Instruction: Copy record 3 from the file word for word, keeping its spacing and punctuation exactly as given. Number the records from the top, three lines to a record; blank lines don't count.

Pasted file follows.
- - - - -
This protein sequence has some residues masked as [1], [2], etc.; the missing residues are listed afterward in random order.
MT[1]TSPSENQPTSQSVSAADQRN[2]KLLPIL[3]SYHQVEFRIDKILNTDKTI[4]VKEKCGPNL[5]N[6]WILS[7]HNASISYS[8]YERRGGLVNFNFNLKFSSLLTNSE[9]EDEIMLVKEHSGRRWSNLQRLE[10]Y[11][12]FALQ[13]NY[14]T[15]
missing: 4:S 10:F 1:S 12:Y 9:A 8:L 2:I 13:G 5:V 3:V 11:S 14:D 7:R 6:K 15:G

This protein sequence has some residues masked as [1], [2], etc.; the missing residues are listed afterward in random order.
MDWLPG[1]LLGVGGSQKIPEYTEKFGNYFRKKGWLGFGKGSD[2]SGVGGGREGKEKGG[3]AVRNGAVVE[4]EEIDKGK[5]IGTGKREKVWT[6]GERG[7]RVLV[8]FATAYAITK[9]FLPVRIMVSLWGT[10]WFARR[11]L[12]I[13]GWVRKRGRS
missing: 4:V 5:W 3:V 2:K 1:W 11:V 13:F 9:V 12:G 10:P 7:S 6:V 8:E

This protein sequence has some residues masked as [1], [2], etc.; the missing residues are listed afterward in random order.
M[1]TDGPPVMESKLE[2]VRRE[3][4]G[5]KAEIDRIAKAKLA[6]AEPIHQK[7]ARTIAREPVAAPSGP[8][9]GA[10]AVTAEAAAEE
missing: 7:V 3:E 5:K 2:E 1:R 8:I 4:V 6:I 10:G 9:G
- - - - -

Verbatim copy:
This protein sequence has some residues masked as [1], [2], etc.; the missing residues are listed afterward in random order.
M[1]TDGPPVMESKLE[2]VRRE[3][4]G[5]KAEIDRIAKAKLA[6]AEPIHQK[7]ARTIAREPVAAPSGP[8][9]GA[10]AVTAEAAAEE
missing: 7:V 3:E 5:K 2:E 1:R 8:I 4:V 6:I 10:G 9:G